Sly Cooper: Thieves in Time PS3 Review

The Sly Cooper series made its début for us UK gamers back on the PlayStation 2 in early 2003. On release, it was met with enough positive feedback about its easy and responsive controls, gameplay variety and lovely looking graphics, thanks to the cel-shaded style, to spawn two sequels on the same platform. After the arrival of the PlayStation 3, it seemed creators Sucker Punch had left poor Sly behind to create a new IP with the Infamous series. As you can see from the release of Sly Cooper: Thieves in Time, all is not lost for fans of Sly and his merry gang.

Thieves in Time continues after the events of Sly 3: Honor Among Thieves, where Sly is pretending to suffer from amnesia so that he can be with his loved one, the Interpol agent Carmelita Fox. It’s not long until Sly is back to his thieving ways, as his family’s history is on the line after pages begin to vanish from the Thievius Raccoonus, an ancient book that has recorded every Cooper Clan’s heists and escapades over the centuries. Sly regroups with his buddies, Bentley the Turtle and Murray the Hippo, and jumps through history with the use of a time travelling van to find out who is responsible for stealing significant treasures that were once stolen by the infamous Cooper family line.


It’s an amusing time, and while the story is shallow and simple – we’re talking early morning cartoon plots here – it manages to entertain to the point where the writing is witty enough to bring laughter, with the trio of heroes being a lovely bunch of characters that you can’t help but adore. Fans need not worry about any changes to the gameplay, as the formula remains the same as previous titles, but now the small, open-world environments are based off five significant time periods such as the Wild West, Feudal Japan, Medieval England and even the Ice Age. Every era brings you in contact with a member of the Cooper family tree, and it’s down to Sly and the gang to help each one overcome the evil that is plaguing them, which normally involves stealth, thievery and other gameplay mechanics.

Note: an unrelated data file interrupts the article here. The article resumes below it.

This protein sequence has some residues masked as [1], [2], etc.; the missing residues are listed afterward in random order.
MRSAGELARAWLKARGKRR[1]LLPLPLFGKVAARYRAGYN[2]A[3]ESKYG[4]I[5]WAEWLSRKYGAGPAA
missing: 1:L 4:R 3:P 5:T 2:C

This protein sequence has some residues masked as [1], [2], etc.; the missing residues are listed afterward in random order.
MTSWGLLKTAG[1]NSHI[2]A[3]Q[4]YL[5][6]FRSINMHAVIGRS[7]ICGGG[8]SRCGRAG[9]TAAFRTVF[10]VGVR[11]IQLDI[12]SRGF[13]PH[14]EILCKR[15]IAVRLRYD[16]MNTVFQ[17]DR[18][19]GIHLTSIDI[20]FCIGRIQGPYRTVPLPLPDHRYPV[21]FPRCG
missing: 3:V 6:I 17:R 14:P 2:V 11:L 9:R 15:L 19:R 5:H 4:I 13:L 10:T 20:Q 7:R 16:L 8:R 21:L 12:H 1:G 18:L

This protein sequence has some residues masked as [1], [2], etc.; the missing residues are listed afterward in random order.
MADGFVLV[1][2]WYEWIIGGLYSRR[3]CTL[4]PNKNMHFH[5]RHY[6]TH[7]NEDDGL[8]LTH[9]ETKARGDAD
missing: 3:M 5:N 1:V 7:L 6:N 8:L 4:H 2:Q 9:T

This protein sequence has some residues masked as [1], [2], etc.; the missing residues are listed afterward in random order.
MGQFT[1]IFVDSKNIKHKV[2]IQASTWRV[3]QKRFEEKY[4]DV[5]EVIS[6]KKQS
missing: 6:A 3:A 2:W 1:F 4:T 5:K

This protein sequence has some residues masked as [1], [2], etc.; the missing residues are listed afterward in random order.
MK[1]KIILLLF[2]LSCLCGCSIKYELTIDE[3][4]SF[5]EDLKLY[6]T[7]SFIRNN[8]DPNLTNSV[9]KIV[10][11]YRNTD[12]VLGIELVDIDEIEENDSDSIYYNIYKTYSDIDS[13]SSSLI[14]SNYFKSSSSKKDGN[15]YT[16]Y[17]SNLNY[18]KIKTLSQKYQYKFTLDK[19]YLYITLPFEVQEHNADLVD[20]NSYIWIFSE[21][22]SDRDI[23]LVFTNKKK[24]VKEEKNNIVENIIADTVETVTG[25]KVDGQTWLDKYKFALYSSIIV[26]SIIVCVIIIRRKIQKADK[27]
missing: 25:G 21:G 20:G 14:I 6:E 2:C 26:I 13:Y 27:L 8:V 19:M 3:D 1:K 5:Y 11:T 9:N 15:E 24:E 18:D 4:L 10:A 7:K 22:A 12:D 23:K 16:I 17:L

Variety is something that Thieves in Time does not lack, as this colourful platformer is jammed with missions and various characters to ensure you’re never doing the same thing for too long. Each time period will normally have you playing as Sly, Bentley and Murray, along with the era’s Cooper, as well as the occasional appearance of Carmelita. Each of the characters play somewhat differently, with Sly being the character that sneaks around and can climb places, Bentley being the high-tech turtle with his mechanical wheelchair and grenades, and Murray, who uses his strength to avoid sneaking and just pummels people to the ground. You are forced to use these characters at certain points of the story, but are free to use any when exploring the environment for all the collectables, which there is a tonne off, and again, covered in a variety of ways to find and collect them all. For example, some of these collectables are time attacks, where the character has to return the treasure to the hideout from the treasure’s location before the timer runs out, while others are in hard to reach places to pick up. It must be noted that some treasures are only reachable with a specific character. Finding collectables, pickpocketing enemies or smashing creates will often reward with coins, which can be spent at the hideout on upgrades for each of the main three characters.